In some respects the rock resembles that of Thailand, only a little sharper. The best of the routes can combine all three types of rock in one pitch. Equally important is that the limestone is showing less signs of polish compared to the rock at other well-known climbing areas of Europe.

This situation will be slow to change given the particularly rough surface of the rock. Most routes are about 30m long on average, but there are several longer routes around pitches, and a lot more potential for great new routes at all levels. Grades range from F3a to F9a, although quite a few project routes are expected to exceed 9a. There are, however, several very good bolted multi-pitches on Kalymnos and Telendos, some of which go all the way up.

Routes are graded according to the French grading system. One of the greatest things about Kalymnos is that every single climber can find something to climb here. But there are also more than routes graded 7b and up, and the hardest confirmed grade on Kalymnos is a 9a Los Revolucionarios at sector Odyssey, which was redpointed by Adam Ondra in Great efforts have been made toward consistent grading, but since routes on Kalymnos are equipped by climbers from all over the world, and some of these routes have not yet seen their second ascent, some may need re-grading.

In the route descriptions in our guidebook we try to give you a feel for a route without giving away specific beta or spoiling your onsight. If you disagree with a grade or description, please share your feedback publicly on this site or email us.

Route lengths can never be exact, so always tie a knot at the unused end of your rope. This is a recommendation only. Use common sense: always check the route length, and always make a knot at the end of your rope. As a guide: — Routes up to 20—25m: 10—12 quickdraws — Routes from 25—35m: 15 quickdraws — Routes from 35—40m: 20 quickdraws Again, this is the minimum number of quickdraws you need to climb safely.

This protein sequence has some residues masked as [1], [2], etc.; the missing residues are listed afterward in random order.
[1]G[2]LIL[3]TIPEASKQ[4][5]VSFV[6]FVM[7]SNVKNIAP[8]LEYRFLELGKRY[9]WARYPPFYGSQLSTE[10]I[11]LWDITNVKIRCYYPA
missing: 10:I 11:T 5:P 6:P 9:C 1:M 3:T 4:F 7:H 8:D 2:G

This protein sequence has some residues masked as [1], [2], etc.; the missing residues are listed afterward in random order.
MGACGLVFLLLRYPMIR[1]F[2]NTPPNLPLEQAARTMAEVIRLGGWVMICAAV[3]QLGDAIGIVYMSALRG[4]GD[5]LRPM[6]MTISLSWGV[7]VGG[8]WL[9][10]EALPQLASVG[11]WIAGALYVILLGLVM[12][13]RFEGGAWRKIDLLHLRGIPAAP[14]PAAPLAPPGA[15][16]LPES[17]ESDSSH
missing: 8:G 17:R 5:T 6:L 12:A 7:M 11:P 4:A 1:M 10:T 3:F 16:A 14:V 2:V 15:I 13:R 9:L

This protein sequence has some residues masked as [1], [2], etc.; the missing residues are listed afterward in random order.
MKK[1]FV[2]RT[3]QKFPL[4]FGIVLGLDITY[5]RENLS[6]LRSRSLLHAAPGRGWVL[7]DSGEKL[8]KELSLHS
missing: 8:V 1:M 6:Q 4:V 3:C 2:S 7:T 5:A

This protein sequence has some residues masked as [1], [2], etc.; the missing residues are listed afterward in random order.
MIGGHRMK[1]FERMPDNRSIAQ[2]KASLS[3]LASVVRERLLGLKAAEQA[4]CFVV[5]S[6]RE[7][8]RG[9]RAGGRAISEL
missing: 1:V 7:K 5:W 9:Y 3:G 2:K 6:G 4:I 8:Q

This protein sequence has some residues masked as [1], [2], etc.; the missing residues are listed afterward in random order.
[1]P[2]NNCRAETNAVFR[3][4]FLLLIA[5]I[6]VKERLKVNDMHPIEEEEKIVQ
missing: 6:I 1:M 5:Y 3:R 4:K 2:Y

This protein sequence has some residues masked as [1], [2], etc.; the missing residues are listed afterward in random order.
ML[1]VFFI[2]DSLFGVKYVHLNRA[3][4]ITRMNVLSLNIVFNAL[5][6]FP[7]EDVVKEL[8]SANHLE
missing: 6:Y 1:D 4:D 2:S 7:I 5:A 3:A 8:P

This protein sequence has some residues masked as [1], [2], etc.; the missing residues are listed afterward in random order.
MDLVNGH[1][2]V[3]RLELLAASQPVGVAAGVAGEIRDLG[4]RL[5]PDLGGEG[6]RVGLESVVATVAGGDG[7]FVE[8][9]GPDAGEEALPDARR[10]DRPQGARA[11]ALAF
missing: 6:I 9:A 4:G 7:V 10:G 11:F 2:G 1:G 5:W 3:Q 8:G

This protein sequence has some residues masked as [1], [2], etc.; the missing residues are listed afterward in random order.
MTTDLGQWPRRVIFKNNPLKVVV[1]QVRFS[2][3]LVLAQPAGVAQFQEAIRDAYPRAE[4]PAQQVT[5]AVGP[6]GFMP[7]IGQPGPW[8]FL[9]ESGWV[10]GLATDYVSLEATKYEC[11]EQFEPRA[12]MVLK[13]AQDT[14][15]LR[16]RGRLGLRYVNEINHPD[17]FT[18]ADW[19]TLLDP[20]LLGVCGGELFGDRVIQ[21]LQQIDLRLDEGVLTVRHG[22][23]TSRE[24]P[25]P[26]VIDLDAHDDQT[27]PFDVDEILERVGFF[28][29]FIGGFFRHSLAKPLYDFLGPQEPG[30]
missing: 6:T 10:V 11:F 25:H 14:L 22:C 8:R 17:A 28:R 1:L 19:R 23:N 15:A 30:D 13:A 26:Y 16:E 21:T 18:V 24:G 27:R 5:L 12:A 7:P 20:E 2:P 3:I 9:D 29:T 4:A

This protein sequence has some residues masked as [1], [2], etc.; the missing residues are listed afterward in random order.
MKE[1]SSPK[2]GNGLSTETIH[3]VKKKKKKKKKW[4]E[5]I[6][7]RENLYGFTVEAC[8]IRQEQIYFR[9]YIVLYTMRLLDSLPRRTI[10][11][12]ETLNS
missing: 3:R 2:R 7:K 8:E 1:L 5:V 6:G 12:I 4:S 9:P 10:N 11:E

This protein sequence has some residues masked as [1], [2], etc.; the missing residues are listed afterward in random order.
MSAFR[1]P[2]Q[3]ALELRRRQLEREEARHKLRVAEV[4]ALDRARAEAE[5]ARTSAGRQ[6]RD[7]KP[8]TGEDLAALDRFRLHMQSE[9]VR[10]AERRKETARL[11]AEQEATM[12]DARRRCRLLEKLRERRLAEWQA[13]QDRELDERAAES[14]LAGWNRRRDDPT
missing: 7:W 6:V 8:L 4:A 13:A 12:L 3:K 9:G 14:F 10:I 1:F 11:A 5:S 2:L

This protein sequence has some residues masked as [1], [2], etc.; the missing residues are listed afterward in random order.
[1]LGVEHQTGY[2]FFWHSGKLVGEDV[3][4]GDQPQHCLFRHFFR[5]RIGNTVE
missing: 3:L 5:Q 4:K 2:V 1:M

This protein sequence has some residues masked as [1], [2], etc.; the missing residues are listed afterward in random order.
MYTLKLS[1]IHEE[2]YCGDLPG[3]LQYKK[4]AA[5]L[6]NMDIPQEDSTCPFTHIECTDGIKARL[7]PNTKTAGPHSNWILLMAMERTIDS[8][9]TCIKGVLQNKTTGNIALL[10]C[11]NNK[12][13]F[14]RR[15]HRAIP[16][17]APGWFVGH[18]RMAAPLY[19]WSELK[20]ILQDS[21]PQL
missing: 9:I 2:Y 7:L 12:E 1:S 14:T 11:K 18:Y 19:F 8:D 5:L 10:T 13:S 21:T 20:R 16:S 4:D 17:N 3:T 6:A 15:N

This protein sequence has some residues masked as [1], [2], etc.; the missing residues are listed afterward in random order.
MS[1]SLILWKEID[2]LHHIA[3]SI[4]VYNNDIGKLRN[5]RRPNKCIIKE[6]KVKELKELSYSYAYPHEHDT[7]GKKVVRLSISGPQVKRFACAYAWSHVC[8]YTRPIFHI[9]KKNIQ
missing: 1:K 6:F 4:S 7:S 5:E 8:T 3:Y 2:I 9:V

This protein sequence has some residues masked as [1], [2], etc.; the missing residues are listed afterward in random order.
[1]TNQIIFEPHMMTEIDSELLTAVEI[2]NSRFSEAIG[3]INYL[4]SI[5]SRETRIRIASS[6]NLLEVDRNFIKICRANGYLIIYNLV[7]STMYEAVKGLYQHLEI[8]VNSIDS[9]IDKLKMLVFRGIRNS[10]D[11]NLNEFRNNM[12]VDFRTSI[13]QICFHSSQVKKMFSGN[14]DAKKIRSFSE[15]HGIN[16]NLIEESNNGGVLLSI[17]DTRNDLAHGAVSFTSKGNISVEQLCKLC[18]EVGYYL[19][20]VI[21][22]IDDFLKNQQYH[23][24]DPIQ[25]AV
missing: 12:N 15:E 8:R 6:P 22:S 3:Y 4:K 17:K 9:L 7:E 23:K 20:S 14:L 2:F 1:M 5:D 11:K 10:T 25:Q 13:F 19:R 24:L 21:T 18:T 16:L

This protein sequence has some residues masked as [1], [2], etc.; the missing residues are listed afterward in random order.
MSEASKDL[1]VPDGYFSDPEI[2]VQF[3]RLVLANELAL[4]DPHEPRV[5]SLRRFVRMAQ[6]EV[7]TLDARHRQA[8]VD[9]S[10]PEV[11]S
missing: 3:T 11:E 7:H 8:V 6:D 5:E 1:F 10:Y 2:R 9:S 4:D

In most cases, if you need more than 15 quickdraws it will be mentioned in the route description i. For the monster routes at Grande Grotta and Sikati Cave you will also need 5—6 long slings to reduce rope drag, directing your rope around the tufas and stalactites. However, many remarkable long routes 40—45m have been opened on Kalymnos in the past few years.


Simon Montmory

Reader reviews edition Lothar Mauch France Outstanding! The best topo to date I have seen — and you know that I climb since 40 years around all climbing sites. Lars Gilberg Norway I am very impressed by the new guidebook. This is the overwhelmingly high standard now, for people who want to make a world class guidebook elsewhere in the world. Dave Musgrove UK I used up all my superlatives when I reviewed the last guidebook but I will have to learn some more now.


Kalymnos Climbing Guidebook

Simon Montmory is a certified climbing instructor living on Kalymnos. The beautiful landscapes, the endless sunshine and the vast climbing potential of the island convinced Simon to settle here from his first visit. Since then, climbers from all over the world came to share his passion and to take avantage of his experience to improve their rock climbing skills. Simon has opened many new routes both in Kalymnos and Telendos and in Leonidio, from 4 to 9a. Simon climbs 8a on-sight and red-point up to 8c. He did most of the routes of the island and always has new projects to red point! Now he climbs bare-foot, without chalk and knee pads, up to 8b.

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Kalymnos Climbing Guide

Simon is a true pro and knows everything about Kalymnos. He took us to all the best areas and routes for our level, and most important he is a really nice and funny guy! What limit? And of course, have fun!